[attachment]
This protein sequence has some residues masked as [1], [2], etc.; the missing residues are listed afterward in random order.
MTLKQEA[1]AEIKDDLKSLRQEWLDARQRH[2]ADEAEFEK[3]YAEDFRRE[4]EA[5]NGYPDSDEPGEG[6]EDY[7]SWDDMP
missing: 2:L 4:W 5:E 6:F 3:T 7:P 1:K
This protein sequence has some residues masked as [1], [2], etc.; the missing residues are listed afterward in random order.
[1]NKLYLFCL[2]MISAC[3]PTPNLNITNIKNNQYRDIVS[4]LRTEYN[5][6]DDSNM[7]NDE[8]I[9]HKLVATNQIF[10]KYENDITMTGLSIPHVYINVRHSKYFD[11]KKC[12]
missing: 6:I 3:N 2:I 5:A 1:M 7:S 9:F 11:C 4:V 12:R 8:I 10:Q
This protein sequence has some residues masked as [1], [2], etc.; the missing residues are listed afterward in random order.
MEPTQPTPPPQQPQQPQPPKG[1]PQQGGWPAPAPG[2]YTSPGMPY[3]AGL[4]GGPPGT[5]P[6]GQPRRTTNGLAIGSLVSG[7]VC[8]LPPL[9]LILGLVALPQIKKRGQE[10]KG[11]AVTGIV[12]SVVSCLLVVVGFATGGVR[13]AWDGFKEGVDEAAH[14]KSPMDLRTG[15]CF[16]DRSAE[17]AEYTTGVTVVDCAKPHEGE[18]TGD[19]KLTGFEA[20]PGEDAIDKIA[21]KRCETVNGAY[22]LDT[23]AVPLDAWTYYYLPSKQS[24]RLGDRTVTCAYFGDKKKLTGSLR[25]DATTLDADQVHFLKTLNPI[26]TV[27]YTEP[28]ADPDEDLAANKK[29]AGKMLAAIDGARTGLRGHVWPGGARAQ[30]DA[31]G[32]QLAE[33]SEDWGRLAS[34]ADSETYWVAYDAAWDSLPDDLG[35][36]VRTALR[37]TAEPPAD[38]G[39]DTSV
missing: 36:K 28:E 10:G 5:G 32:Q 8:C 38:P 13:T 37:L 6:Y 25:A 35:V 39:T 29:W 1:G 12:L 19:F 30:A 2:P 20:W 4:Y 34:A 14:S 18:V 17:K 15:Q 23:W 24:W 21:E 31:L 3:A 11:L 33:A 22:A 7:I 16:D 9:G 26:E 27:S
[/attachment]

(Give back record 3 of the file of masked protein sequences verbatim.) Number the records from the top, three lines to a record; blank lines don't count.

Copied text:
This protein sequence has some residues masked as [1], [2], etc.; the missing residues are listed afterward in random order.
MEPTQPTPPPQQPQQPQPPKG[1]PQQGGWPAPAPG[2]YTSPGMPY[3]AGL[4]GGPPGT[5]P[6]GQPRRTTNGLAIGSLVSG[7]VC[8]LPPL[9]LILGLVALPQIKKRGQE[10]KG[11]AVTGIV[12]SVVSCLLVVVGFATGGVR[13]AWDGFKEGVDEAAH[14]KSPMDLRTG[15]CF[16]DRSAE[17]AEYTTGVTVVDCAKPHEGE[18]TGD[19]KLTGFEA[20]PGEDAIDKIA[21]KRCETVNGAY[22]LDT[23]AVPLDAWTYYYLPSKQS[24]RLGDRTVTCAYFGDKKKLTGSLR[25]DATTLDADQVHFLKTLNPI[26]TV[27]YTEP[28]ADPDEDLAANKK[29]AGKMLAAIDGARTGLRGHVWPGGARAQ[30]DA[31]G[32]QLAE[33]SEDWGRLAS[34]ADSETYWVAYDAAWDSLPDDLG[35][36]VRTALR[37]TAEPPAD[38]G[39]DTSV
missing: 36:K 28:E 10:G 5:G 32:Q 8:C 38:P 13:T 37:L 6:Y 25:A 35:V 39:T 29:W 1:G 12:L 19:F 30:A 2:P 20:W 4:Y 34:A 14:S 18:V 17:K 15:Q 23:W 24:W 21:E 31:L 3:A 11:L 33:A 22:A 7:I 16:D 9:G 26:E 27:S